The take home message, according to Williams and Rokas, is that the advent of the genomic age means the data necessary to build robust phylogenetic trees are coming on line. Already, scientists have genomic sequences for a number of different organisms, ranging from bacteria to humans.

"It’s time for people to scale up, " says Rokas. "By increasing the amount of data, we will see a more robust picture of the tree of life."


-- Terry Devitt 608-262-8282, trdevitt@wisc.edu

ADDITIONAL CONTACT: Antonis Rokas 608-265-2004, arokas@wisc.edu; Barry L. Williams 608-265-2004, bwilliams2@wisc.edu

Terry Devitt | EurekAlert!
Further information:
http://www.wisc.edu/

More articles from Life Sciences:

nachricht Show me your leaves - Health check for urban trees
12.12.2017 | Gesellschaft für Ökologie e.V.

nachricht Liver Cancer: Lipid Synthesis Promotes Tumor Formation
12.12.2017 | Universität Basel

All articles from Life Sciences >>>

The most recent press releases about innovation >>>

Die letzten 5 Focus-News des innovations-reports im Überblick:

Im Focus: Long-lived storage of a photonic qubit for worldwide teleportation

MPQ scientists achieve long storage times for photonic quantum bits which break the lower bound for direct teleportation in a global quantum network.

Concerning the development of quantum memories for the realization of global quantum networks, scientists of the Quantum Dynamics Division led by Professor...

Im Focus: Electromagnetic water cloak eliminates drag and wake

Detailed calculations show water cloaks are feasible with today's technology

Researchers have developed a water cloaking concept based on electromagnetic forces that could eliminate an object's wake, greatly reducing its drag while...

Im Focus: Scientists channel graphene to understand filtration and ion transport into cells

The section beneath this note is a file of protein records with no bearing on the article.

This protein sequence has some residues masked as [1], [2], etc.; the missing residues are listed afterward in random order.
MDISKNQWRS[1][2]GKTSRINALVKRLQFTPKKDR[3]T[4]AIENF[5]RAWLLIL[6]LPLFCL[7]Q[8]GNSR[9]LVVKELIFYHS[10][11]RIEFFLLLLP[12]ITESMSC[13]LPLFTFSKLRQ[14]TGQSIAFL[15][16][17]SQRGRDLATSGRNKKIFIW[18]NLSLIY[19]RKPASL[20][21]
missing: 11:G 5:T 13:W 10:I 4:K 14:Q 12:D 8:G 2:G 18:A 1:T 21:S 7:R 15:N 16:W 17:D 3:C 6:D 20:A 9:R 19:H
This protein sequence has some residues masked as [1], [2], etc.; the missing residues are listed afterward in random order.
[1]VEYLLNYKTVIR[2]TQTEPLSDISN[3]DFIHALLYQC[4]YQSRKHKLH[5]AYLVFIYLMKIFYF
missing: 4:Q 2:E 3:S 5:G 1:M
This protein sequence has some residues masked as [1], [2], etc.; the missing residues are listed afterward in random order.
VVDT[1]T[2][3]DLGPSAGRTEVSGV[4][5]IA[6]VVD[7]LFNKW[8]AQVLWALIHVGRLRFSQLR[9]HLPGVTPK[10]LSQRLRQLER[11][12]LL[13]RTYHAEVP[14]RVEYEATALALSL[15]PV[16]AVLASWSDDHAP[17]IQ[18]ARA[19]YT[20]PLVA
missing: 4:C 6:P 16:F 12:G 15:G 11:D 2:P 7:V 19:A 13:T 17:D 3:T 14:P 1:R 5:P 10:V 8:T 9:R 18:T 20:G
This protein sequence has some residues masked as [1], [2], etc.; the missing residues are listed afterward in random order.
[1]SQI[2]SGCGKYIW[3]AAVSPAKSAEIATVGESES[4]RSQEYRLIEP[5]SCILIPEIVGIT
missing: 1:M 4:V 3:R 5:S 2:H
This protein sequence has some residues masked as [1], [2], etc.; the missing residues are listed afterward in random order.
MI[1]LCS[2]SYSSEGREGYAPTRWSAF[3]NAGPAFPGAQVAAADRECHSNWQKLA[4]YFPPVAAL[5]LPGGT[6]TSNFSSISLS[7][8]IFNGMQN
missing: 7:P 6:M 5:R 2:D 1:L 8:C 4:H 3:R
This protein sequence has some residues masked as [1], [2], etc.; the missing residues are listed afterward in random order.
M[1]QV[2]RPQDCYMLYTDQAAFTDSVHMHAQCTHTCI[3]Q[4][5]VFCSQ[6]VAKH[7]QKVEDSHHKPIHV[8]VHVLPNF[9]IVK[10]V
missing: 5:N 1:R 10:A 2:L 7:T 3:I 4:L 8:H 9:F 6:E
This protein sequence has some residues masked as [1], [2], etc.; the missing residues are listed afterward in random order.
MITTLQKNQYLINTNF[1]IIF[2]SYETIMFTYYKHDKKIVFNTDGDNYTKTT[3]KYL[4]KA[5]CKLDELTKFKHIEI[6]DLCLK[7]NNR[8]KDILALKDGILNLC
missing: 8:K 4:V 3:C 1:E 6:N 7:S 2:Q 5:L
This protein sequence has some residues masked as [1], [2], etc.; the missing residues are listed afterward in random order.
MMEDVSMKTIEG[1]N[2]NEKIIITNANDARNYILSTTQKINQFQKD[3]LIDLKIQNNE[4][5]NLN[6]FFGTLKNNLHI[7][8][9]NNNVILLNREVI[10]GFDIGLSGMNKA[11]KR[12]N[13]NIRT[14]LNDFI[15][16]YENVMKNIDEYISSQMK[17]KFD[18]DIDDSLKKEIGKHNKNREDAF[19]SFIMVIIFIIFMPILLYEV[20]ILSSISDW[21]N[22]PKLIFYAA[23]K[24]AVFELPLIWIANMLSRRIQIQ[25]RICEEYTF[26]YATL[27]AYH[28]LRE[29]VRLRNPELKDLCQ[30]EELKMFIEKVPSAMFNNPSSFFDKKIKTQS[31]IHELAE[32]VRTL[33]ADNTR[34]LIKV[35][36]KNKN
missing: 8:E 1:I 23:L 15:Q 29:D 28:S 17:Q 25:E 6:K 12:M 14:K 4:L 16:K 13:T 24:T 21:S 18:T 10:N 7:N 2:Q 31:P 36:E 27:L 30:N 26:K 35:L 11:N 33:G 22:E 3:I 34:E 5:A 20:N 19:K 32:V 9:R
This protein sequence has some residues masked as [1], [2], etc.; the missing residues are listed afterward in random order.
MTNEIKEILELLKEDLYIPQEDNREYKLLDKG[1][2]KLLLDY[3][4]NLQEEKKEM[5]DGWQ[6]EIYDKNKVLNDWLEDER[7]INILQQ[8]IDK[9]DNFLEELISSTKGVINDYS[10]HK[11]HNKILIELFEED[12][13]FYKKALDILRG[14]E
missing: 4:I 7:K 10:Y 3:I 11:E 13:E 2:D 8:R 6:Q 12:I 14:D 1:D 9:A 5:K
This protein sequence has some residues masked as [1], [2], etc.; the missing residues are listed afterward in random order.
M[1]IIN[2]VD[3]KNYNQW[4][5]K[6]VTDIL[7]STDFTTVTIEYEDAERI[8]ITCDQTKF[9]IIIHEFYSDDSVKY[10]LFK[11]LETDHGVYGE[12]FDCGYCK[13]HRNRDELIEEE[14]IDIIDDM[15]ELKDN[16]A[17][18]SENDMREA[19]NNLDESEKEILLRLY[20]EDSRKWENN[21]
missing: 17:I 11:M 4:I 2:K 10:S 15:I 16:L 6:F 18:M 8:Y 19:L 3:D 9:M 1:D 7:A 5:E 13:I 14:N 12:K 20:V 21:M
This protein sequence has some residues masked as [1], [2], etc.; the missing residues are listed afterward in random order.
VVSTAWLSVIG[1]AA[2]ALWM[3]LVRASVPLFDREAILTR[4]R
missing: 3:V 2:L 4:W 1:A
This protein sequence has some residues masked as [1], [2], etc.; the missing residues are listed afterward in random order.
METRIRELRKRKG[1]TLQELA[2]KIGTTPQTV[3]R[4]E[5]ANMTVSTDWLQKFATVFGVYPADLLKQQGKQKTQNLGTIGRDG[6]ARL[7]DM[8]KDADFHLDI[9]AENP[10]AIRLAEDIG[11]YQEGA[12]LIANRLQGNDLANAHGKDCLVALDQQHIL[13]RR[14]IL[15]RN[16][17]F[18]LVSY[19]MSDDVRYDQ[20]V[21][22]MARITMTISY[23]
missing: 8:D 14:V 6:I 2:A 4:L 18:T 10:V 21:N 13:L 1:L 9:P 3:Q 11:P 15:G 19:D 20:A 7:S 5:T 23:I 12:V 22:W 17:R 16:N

Tiny pores at a cell's entryway act as miniature bouncers, letting in some electrically charged atoms--ions--but blocking others. Operating as exquisitely sensitive filters, these "ion channels" play a critical role in biological functions such as muscle contraction and the firing of brain cells.

To rapidly transport the right ions through the cell membrane, the tiny channels rely on a complex interplay between the ions and surrounding molecules,...

Im Focus: Towards data storage at the single molecule level

The miniaturization of the current technology of storage media is hindered by fundamental limits of quantum mechanics. A new approach consists in using so-called spin-crossover molecules as the smallest possible storage unit. Similar to normal hard drives, these special molecules can save information via their magnetic state. A research team from Kiel University has now managed to successfully place a new class of spin-crossover molecules onto a surface and to improve the molecule’s storage capacity. The storage density of conventional hard drives could therefore theoretically be increased by more than one hundred fold. The study has been published in the scientific journal Nano Letters.

Over the past few years, the building blocks of storage media have gotten ever smaller. But further miniaturization of the current technology is hindered by...

Im Focus: Successful Mechanical Testing of Nanowires

With innovative experiments, researchers at the Helmholtz-Zentrums Geesthacht and the Technical University Hamburg unravel why tiny metallic structures are extremely strong

Light-weight and simultaneously strong – porous metallic nanomaterials promise interesting applications as, for instance, for future aeroplanes with enhanced...

All Focus news of the innovation-report >>>

Anzeige

Anzeige

Event News

See, understand and experience the work of the future

11.12.2017 | Event News

Innovative strategies to tackle parasitic worms

08.12.2017 | Event News

AKL’18: The opportunities and challenges of digitalization in the laser industry

07.12.2017 | Event News

 
Latest News

Long-lived storage of a photonic qubit for worldwide teleportation

12.12.2017 | Physics and Astronomy

Multi-year submarine-canyon study challenges textbook theories about turbidity currents

12.12.2017 | Earth Sciences

Electromagnetic water cloak eliminates drag and wake

12.12.2017 | Power and Electrical Engineering

VideoLinks
B2B-VideoLinks
More VideoLinks >>>